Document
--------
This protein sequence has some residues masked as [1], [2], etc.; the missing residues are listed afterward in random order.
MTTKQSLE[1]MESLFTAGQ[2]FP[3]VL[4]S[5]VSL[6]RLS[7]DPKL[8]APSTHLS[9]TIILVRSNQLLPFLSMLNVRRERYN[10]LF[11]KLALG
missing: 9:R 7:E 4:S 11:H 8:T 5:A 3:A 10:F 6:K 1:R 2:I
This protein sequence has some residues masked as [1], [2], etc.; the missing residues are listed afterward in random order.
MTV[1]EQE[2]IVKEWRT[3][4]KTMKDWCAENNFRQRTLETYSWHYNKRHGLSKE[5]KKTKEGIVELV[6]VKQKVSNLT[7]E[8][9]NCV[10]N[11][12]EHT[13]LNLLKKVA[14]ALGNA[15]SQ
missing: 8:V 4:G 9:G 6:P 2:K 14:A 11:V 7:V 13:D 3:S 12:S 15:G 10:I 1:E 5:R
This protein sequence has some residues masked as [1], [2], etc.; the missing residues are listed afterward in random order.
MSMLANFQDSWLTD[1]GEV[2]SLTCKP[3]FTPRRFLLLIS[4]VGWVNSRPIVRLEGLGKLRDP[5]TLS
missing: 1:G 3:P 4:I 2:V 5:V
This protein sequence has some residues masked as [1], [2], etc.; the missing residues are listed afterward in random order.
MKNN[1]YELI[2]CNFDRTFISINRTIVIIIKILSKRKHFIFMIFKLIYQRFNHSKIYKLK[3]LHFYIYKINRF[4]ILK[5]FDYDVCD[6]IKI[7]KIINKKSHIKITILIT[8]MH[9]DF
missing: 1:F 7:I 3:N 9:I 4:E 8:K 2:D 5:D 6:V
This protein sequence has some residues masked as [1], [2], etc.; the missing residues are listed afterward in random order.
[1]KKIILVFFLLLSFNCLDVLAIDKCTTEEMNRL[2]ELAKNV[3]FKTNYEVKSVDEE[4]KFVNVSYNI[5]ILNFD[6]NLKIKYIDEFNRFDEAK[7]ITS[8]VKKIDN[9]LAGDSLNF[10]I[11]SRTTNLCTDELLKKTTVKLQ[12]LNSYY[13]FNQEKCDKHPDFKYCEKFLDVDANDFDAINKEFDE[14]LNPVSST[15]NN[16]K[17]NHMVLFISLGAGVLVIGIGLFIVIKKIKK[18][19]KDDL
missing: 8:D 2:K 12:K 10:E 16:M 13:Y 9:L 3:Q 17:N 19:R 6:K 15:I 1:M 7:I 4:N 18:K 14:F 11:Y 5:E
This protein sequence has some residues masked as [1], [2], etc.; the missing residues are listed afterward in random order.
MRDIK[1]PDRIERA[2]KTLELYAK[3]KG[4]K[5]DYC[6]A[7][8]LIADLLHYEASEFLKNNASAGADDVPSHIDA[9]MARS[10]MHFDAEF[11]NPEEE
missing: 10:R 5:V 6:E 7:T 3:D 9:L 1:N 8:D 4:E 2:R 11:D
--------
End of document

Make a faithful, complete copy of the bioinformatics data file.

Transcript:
This protein sequence has some residues masked as [1], [2], etc.; the missing residues are listed afterward in random order.
MTTKQSLE[1]MESLFTAGQ[2]FP[3]VL[4]S[5]VSL[6]RLS[7]DPKL[8]APSTHLS[9]TIILVRSNQLLPFLSMLNVRRERYN[10]LF[11]KLALG
missing: 9:R 7:E 4:S 11:H 8:T 5:A 3:A 10:F 6:K 1:R 2:I
This protein sequence has some residues masked as [1], [2], etc.; the missing residues are listed afterward in random order.
MTV[1]EQE[2]IVKEWRT[3][4]KTMKDWCAENNFRQRTLETYSWHYNKRHGLSKE[5]KKTKEGIVELV[6]VKQKVSNLT[7]E[8][9]NCV[10]N[11][12]EHT[13]LNLLKKVA[14]ALGNA[15]SQ
missing: 8:V 4:G 9:G 6:P 2:K 14:A 11:V 7:V 13:D 3:S 12:S 15:G 10:I 1:E 5:R
This protein sequence has some residues masked as [1], [2], etc.; the missing residues are listed afterward in random order.
MSMLANFQDSWLTD[1]GEV[2]SLTCKP[3]FTPRRFLLLIS[4]VGWVNSRPIVRLEGLGKLRDP[5]TLS
missing: 1:G 3:P 4:I 2:V 5:V
This protein sequence has some residues masked as [1], [2], etc.; the missing residues are listed afterward in random order.
MKNN[1]YELI[2]CNFDRTFISINRTIVIIIKILSKRKHFIFMIFKLIYQRFNHSKIYKLK[3]LHFYIYKINRF[4]ILK[5]FDYDVCD[6]IKI[7]KIINKKSHIKITILIT[8]MH[9]DF
missing: 1:F 7:I 3:N 9:I 4:E 8:K 2:D 5:D 6:V
This protein sequence has some residues masked as [1], [2], etc.; the missing residues are listed afterward in random order.
[1]KKIILVFFLLLSFNCLDVLAIDKCTTEEMNRL[2]ELAKNV[3]FKTNYEVKSVDEE[4]KFVNVSYNI[5]ILNFD[6]NLKIKYIDEFNRFDEAK[7]ITS[8]VKKIDN[9]LAGDSLNF[10]I[11]SRTTNLCTDELLKKTTVKLQ[12]LNSYY[13]FNQEKCDKHPDFKYCEKFLDVDANDFDAINKEFDE[14]LNPVSST[15]NN[16]K[17]NHMVLFISLGAGVLVIGIGLFIVIKKIKK[18][19]KDDL
missing: 8:D 2:K 12:K 10:E 16:M 13:Y 9:L 3:Q 17:N 19:R 6:K 15:I 1:M 7:I 4:N 18:K 14:F 11:Y 5:E
This protein sequence has some residues masked as [1], [2], etc.; the missing residues are listed afterward in random order.
MRDIK[1]PDRIERA[2]KTLELYAK[3]KG[4]K[5]DYC[6]A[7][8]LIADLLHYEASEFLKNNASAGADDVPSHIDA[9]MARS[10]MHFDAEF[11]NPEEE
missing: 10:R 5:V 6:E 7:T 3:D 9:L 1:N 8:D 4:E 2:R 11:D